# Timeline of probability and statistics

Last updated

The following is a timeline of probability and statistics.

## Before 1600

• 8th century – Al-Khalil, an Arab mathematician studying cryptology, wrote the Book of Cryptographic Messages. The work has been lost, but based on the reports of later authors, it contained the first use of permutations and combinations to list all possible Arabic words with and without vowels. 
• 9th century - Al-Kindi was the first to use frequency analysis to decipher encrypted messages and developed the first code breaking algorithm. He wrote a book entitled Manuscript on Deciphering Cryptographic Messages, containing detailed discussions on statistics and cryptanalysis.    Al-Kindi also made the earliest known use of statistical inference. 
• 13th century – An important contribution of Ibn Adlan was on sample size for use of frequency analysis. 
• 13th century – the first known calculation of the probability for throwing 3 dices is published in the Latin poem De vetula .
• 1560s (published 1663) – Cardano's Liber de ludo aleae attempts to calculate probabilities of dice throws. He demonstrates the efficacy of defining odds as the ratio of favourable to unfavourable outcomes (which implies that the probability of an event is given by the ratio of favourable outcomes to the total number of possible outcomes  ).
• 1577 – Bartolomé de Medina defends probabilism, the view that in ethics one may follow a probable opinion even if the opposite is more probable

## 17th century

• 1654 – Blaise Pascal and Pierre de Fermat create the mathematical theory of probability,
• 1657 – Chistiaan Huygens's De ratiociniis in ludo aleae is the first book on mathematical probability,
• 1662 – John Graunt's Natural and Political Observations Made upon the Bills of Mortality makes inferences from statistical data on deaths in London,
• 1666 – In Le Journal des Sçavans xxxi, 2 August 1666 (359–370(=364)) appears a review of the third edition (1665) of John Graunt's Observations on the Bills of Mortality. This review gives a summary of 'plusieurs reflexions curieuses', of which the second are Graunt's data on life expectancy. This review is used by Nicolaus Bernoulli in his De Usu Artis Conjectandi in Jure (1709).
• 1669 – Christiaan Huygens and his brother Lodewijk discuss between August and December that year Graunts mortality table (Graunt 1662, p. 62) in letters #1755
• 1693 – Edmond Halley prepares the first mortality tables statistically relating death rate to age,

## Related Research Articles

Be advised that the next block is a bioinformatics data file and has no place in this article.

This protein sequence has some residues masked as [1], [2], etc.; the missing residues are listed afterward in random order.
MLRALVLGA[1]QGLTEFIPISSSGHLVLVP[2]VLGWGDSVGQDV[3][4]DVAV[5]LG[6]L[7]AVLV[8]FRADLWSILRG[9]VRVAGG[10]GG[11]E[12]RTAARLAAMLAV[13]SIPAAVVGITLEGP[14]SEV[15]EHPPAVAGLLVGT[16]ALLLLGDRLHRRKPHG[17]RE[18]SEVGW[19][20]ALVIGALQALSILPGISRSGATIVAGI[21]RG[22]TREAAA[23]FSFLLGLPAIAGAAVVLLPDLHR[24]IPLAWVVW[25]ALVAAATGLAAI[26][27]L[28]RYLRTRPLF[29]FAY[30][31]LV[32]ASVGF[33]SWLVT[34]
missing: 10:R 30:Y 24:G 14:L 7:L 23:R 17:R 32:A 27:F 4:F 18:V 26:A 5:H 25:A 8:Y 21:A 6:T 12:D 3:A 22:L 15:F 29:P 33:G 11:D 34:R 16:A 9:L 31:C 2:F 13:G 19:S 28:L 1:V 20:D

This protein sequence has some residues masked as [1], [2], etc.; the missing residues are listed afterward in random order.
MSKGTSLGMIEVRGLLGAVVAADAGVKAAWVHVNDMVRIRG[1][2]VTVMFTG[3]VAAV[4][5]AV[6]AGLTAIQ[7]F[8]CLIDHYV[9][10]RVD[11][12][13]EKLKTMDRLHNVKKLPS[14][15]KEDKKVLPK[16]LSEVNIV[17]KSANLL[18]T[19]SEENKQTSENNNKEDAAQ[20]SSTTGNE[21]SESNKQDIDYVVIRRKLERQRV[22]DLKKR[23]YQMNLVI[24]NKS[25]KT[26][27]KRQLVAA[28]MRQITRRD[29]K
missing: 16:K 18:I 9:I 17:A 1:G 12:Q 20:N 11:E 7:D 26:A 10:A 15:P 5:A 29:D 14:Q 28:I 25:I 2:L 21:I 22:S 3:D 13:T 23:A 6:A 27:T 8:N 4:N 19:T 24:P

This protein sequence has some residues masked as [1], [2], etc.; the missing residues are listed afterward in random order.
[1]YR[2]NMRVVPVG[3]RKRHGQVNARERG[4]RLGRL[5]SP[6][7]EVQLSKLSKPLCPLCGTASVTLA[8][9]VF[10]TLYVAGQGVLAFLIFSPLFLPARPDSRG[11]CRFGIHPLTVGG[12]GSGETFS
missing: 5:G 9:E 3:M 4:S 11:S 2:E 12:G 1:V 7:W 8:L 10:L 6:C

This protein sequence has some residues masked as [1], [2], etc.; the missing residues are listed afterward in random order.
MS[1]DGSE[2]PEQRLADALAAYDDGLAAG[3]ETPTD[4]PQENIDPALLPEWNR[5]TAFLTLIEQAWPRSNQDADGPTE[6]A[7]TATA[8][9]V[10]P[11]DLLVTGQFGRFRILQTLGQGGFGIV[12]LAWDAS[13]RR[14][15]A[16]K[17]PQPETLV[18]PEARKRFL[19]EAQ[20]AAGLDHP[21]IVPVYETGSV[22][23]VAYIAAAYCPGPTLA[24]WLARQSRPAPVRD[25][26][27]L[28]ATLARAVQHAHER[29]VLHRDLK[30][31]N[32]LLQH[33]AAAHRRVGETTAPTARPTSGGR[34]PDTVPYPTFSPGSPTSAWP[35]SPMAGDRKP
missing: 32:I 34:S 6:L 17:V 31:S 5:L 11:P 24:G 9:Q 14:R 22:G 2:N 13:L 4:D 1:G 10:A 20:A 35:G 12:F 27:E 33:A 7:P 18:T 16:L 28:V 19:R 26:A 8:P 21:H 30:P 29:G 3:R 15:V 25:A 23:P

Bayesian probability is an interpretation of the concept of probability, in which, instead of frequency or propensity of some phenomenon, probability is interpreted as reasonable expectation representing a state of knowledge or as quantification of a personal belief. Frequentist probability or frequentism is an interpretation of probability; it defines an event's probability as the limit of its relative frequency in many trials. Probabilities can be found by a repeatable objective process. The continued use of frequentist methods in scientific inference, however, has been called into question. Probability is the branch of mathematics concerning numerical descriptions of how likely an event is to occur, or how likely it is that a proposition is true. The probability of an event is a number between 0 and 1, where, roughly speaking, 0 indicates impossibility of the event and 1 indicates certainty. The higher the probability of an event, the more likely it is that the event will occur. A simple example is the tossing of a fair (unbiased) coin. Since the coin is fair, the two outcomes are both equally probable; the probability of 'heads' equals the probability of 'tails'; and since no other outcomes are possible, the probability of either 'heads' or 'tails' is 1/2. Statistics is the discipline that concerns the collection, organization, analysis, interpretation, and presentation of data. In applying statistics to a scientific, industrial, or social problem, it is conventional to begin with a statistical population or a statistical model to be studied. Populations can be diverse groups of people or objects such as "all people living in a country" or "every atom composing a crystal". Statistics deals with every aspect of data, including the planning of data collection in terms of the design of surveys and experiments. Statistical inference is the process of using data analysis to infer properties of an underlying distribution of probability. Inferential statistical analysis infers properties of a population, for example by testing hypotheses and deriving estimates. It is assumed that the observed data set is sampled from a larger population. In cryptography, a Caesar cipher, also known as Caesar's cipher, the shift cipher, Caesar's code, or Caesar shift, is one of the simplest and most widely known encryption techniques. It is a type of substitution cipher in which each letter in the plaintext is replaced by a letter some fixed number of positions down the alphabet. For example, with a left shift of 3, D would be replaced by A, E would become B, and so on. The method is named after Julius Caesar, who used it in his private correspondence.